Where Cars Are Going, Going, Gone

You don't have to be a millionaire -- though it's even better if you are -- to buy a classic at one of the January auctions in Arizona

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For many people a great midwinter getaway might involve a Caribbean cruise or a run down the slopes at a Rocky Mountain ski resort. But if you're a classic car buff, there's only one place to go: Scottsdale, Arizona

For the last two weeks of January, the "Valley of the Sun" becomes home to the largest collection of auto lovers on the planet. Five classic car auctions are now staged in the city from Jan. 15-29, attracting several hundred thousand collectors and fans. "Auction doesn't do it justice," says Craig Jackson, who runs the annual Barrett-Jackson event. "It's a rock and roll concert that doesn't end."

Jackson's show is the leader of the pack and the largest event of its kind in the world. His father, Russ, and his friend and car collector Tom Barrett, staged their initial auction in Scottsdale in 1972. They were the first to sell a vehicle for more than $100,000, a 1939 Grosser Mercedes that once served as Hitler's parade car. Last year more than 200,000 people attended their six-day extravaganza, which generated over $62 million in car sales.


  Barrett-Jackson now has competition from companies such as Kruse International and Silver Auctions, but each of the houses tries to offer something different. Barrett-Jackson's auction has become more a lifestyle event, with 500 vendors selling everything from car-oriented paintings to jewelry. An on-site spa offers massages and facials for bored spouses.

This year Jackson doubled the size of his tent to accommodate the crowd and launched a new magazine, The Barrett-Jackson Experience. Admission tickets run from $10 to $50, depending on the day. Over 1,000 cars will be offered for sale. It can also be seen from home on Fox's Speed Channel.

Over at the stately Arizona Biltmore hotel, RM Auctions tries to run a more exclusive affair. RM focuses on the higher-end of the market, offering just 100 cars, several dozen of which come with asking prices over $300,000. Its auction is conducted during one four-hour period by English-accented auctioneer. A $60 purchase of RM's catalog admits two people, but RM partner Mike Fairbain admits he doesn't encourage spectators to attend. "We're not a circus," he says. "Our clients don't want it to be."


  Somewhere in the middle lies Russo and Steel's auction. Held in North Scottsdale, just off the 101 Loop, this event features a circular stage, lighting, and music. The auction, which recently added a third day, will feature about 300 cars, mostly European sports cars and American muscle cars from the 1960s. Attendees need to fill out a form to qualify for admission, which costs $100 for two people and involves showing a letter of credit from a bank. Once inside, though, the food and drinks are complimentary.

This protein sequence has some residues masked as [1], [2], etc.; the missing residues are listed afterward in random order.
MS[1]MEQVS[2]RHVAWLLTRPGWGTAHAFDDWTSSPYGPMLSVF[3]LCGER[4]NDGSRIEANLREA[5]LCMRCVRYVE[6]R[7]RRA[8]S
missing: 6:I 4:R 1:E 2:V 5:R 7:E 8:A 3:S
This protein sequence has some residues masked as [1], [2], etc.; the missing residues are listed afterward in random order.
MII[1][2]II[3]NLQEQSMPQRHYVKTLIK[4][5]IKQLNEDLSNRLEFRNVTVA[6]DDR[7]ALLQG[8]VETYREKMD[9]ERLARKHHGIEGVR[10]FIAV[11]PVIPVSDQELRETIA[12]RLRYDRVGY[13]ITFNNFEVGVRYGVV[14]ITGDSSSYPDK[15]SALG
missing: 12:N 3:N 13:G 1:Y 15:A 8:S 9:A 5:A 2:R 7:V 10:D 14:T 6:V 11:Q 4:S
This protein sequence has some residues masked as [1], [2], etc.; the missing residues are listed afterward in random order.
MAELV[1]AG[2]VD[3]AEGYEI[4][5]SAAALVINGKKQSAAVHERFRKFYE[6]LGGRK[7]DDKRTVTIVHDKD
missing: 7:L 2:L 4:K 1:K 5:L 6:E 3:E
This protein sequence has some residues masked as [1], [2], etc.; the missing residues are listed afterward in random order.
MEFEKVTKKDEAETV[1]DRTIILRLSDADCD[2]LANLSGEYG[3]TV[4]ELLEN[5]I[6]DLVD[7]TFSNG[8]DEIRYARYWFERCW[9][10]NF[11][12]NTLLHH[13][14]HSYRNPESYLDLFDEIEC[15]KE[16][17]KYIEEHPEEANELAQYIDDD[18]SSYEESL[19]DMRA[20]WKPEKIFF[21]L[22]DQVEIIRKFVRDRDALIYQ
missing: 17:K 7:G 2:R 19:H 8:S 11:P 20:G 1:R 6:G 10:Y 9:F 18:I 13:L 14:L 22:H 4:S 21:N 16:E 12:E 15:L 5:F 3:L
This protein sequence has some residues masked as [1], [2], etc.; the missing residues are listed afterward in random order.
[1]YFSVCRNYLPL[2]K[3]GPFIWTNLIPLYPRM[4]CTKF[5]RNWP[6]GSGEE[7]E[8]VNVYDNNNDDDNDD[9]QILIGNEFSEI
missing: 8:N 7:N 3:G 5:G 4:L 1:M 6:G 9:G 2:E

Silver Auctions, at the Fort McDowell Casino, will offer 500 or so more affordable rides, a lot of them Corvettes and Camaros from the 1960s and 1970s. Admission tickets to their three-day auction are just $15 per day. "Silver is where you can still buy a car if you're not a millionaire," say Noel White, the company's director of market research.

It's "star" cars that still attract the crowds though. Barrett-Jackson's auction will feature the 1967 Shelby GT500 that rocker Sammy Hagar drove in his I Can't Drive 55 video. He'll drive it onto the auction block at the show. Barrett-Jackson will also have Elvis Presley's 1960 Mark V Limo. RM Auctions is selling the 1964 Aston Martin DB5 made famous by Sean Connery in the James Bond flicks Goldfinger and Thunderball. It has a fully functional tire slashers and retractable bulletproof screens, but it shoots only sparks. It's expected to sell for more than $1.5 million.


  What drives someone to pay millions of dollars for four wheels and an engine? In the early days of the auctions, bidders bought the classic cars they dreamt of owning when they were kids -- a Packard, Bugatti, or Duesenberg. That's still true today, but a new generation of boomers is now buying muscle cars. Last year 36 cars sold for more than $1 million each.

"Nobody needs a 400-horsepower, gas-guzzling engine," says Stuart Snedecor, general manager of Russo and Steele's auction. "But everyone wants one." And almost everyone who does, will be in Scottsdale in January.

Christopher Palmeri is a correspondent with BusinessWeek in Los Angeles.

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